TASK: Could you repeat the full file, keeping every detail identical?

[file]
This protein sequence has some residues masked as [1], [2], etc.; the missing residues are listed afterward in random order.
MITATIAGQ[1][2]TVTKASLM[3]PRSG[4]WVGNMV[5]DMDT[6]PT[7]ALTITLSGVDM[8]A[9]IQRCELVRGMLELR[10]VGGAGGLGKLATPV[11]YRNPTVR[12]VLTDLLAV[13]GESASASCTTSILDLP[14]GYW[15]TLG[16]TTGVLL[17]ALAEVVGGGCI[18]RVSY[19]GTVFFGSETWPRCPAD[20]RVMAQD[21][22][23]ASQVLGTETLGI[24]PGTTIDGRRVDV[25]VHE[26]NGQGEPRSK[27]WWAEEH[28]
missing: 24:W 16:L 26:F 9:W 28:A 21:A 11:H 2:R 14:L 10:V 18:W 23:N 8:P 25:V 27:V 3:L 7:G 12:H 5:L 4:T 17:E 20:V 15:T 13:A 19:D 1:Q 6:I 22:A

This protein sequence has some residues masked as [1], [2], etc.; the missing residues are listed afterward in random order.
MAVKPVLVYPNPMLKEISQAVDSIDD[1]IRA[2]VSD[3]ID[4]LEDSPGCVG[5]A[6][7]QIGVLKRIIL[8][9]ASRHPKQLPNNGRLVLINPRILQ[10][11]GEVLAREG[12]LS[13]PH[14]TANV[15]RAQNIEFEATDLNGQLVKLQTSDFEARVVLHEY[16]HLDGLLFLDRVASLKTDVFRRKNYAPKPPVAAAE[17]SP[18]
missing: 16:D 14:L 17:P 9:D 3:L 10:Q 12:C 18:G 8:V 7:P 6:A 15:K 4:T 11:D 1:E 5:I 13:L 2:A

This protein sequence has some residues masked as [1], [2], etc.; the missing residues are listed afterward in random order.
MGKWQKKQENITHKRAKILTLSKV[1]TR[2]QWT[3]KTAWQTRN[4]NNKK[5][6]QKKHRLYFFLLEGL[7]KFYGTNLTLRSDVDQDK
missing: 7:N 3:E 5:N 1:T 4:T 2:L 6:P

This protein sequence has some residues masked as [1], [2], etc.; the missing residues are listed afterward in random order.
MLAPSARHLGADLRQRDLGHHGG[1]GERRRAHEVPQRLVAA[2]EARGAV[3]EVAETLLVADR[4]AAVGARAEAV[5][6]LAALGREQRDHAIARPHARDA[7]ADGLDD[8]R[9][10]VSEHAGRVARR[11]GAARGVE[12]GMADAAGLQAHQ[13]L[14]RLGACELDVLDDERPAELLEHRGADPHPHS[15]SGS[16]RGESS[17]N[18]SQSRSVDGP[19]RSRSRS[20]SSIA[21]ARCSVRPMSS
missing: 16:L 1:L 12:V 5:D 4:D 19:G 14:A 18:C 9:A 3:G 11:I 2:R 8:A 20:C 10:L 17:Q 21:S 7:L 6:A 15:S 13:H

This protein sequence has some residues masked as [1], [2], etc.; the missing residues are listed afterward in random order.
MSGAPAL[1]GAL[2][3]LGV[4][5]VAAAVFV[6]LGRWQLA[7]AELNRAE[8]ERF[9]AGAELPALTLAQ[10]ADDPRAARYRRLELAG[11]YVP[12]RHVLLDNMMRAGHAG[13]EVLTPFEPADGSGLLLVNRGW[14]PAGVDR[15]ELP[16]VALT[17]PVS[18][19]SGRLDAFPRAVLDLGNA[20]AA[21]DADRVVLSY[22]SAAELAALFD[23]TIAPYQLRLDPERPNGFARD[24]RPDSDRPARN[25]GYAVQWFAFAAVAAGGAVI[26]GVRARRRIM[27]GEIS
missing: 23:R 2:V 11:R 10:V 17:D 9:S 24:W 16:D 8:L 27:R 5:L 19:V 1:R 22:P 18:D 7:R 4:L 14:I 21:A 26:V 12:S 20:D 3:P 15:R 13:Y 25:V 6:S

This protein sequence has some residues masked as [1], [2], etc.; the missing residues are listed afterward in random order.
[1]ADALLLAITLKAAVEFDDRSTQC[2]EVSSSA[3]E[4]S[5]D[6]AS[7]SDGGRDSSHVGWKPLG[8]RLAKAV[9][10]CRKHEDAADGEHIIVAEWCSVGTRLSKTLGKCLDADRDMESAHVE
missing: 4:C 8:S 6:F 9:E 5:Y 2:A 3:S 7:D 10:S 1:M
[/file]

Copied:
This protein sequence has some residues masked as [1], [2], etc.; the missing residues are listed afterward in random order.
MITATIAGQ[1][2]TVTKASLM[3]PRSG[4]WVGNMV[5]DMDT[6]PT[7]ALTITLSGVDM[8]A[9]IQRCELVRGMLELR[10]VGGAGGLGKLATPV[11]YRNPTVR[12]VLTDLLAV[13]GESASASCTTSILDLP[14]GYW[15]TLG[16]TTGVLL[17]ALAEVVGGGCI[18]RVSY[19]GTVFFGSETWPRCPAD[20]RVMAQD[21][22][23]ASQVLGTETLGI[24]PGTTIDGRRVDV[25]VHE[26]NGQGEPRSK[27]WWAEEH[28]
missing: 24:W 16:L 26:F 9:W 28:A 21:A 11:H 2:R 14:L 10:V 18:W 23:N 8:P 25:V 27:V 3:L 7:G 12:H 5:L 4:T 17:E 20:V 15:T 13:A 19:D 1:Q 6:I 22:A

This protein sequence has some residues masked as [1], [2], etc.; the missing residues are listed afterward in random order.
MAVKPVLVYPNPMLKEISQAVDSIDD[1]IRA[2]VSD[3]ID[4]LEDSPGCVG[5]A[6][7]QIGVLKRIIL[8][9]ASRHPKQLPNNGRLVLINPRILQ[10][11]GEVLAREG[12]LS[13]PH[14]TANV[15]RAQNIEFEATDLNGQLVKLQTSDFEARVVLHEY[16]HLDGLLFLDRVASLKTDVFRRKNYAPKPPVAAAE[17]SP[18]
missing: 16:D 14:L 17:P 9:D 3:L 10:Q 12:C 18:G 8:V 7:P 6:A 15:K 4:T 11:D 1:E 5:I 13:L 2:A

This protein sequence has some residues masked as [1], [2], etc.; the missing residues are listed afterward in random order.
MGKWQKKQENITHKRAKILTLSKV[1]TR[2]QWT[3]KTAWQTRN[4]NNKK[5][6]QKKHRLYFFLLEGL[7]KFYGTNLTLRSDVDQDK
missing: 7:N 3:E 5:N 1:T 4:T 2:L 6:P

This protein sequence has some residues masked as [1], [2], etc.; the missing residues are listed afterward in random order.
MLAPSARHLGADLRQRDLGHHGG[1]GERRRAHEVPQRLVAA[2]EARGAV[3]EVAETLLVADR[4]AAVGARAEAV[5][6]LAALGREQRDHAIARPHARDA[7]ADGLDD[8]R[9][10]VSEHAGRVARR[11]GAARGVE[12]GMADAAGLQAHQ[13]L[14]RLGACELDVLDDERPAELLEHRGADPHPHS[15]SGS[16]RGESS[17]N[18]SQSRSVDGP[19]RSRSRS[20]SSIA[21]ARCSVRPMSS
missing: 16:L 1:L 12:V 5:D 4:D 19:G 14:A 18:C 9:A 3:G 11:I 2:R 8:A 20:C 10:L 17:Q 21:S 7:L 6:A 15:S 13:H

This protein sequence has some residues masked as [1], [2], etc.; the missing residues are listed afterward in random order.
MSGAPAL[1]GAL[2][3]LGV[4][5]VAAAVFV[6]LGRWQLA[7]AELNRAE[8]ERF[9]AGAELPALTLAQ[10]ADDPRAARYRRLELAG[11]YVP[12]RHVLLDNMMRAGHAG[13]EVLTPFEPADGSGLLLVNRGW[14]PAGVDR[15]ELP[16]VALT[17]PVS[18][19]SGRLDAFPRAVLDLGNA[20]AA[21]DADRVVLSY[22]SAAELAALFD[23]TIAPYQLRLDPERPNGFARD[24]RPDSDRPARN[25]GYAVQWFAFAAVAAGGAVI[26]GVRARRRIM[27]GEIS
missing: 23:R 2:V 11:R 10:V 17:D 9:S 24:W 16:D 8:L 27:R 5:L 19:V 1:R 22:P 18:D 7:R 4:L 14:I 21:A 26:V 12:S 20:D 3:P 15:R 13:Y 25:V 6:S

This protein sequence has some residues masked as [1], [2], etc.; the missing residues are listed afterward in random order.
[1]ADALLLAITLKAAVEFDDRSTQC[2]EVSSSA[3]E[4]S[5]D[6]AS[7]SDGGRDSSHVGWKPLG[8]RLAKAV[9][10]CRKHEDAADGEHIIVAEWCSVGTRLSKTLGKCLDADRDMESAHVE
missing: 4:C 8:S 6:F 9:E 5:Y 2:A 3:S 7:D 10:S 1:M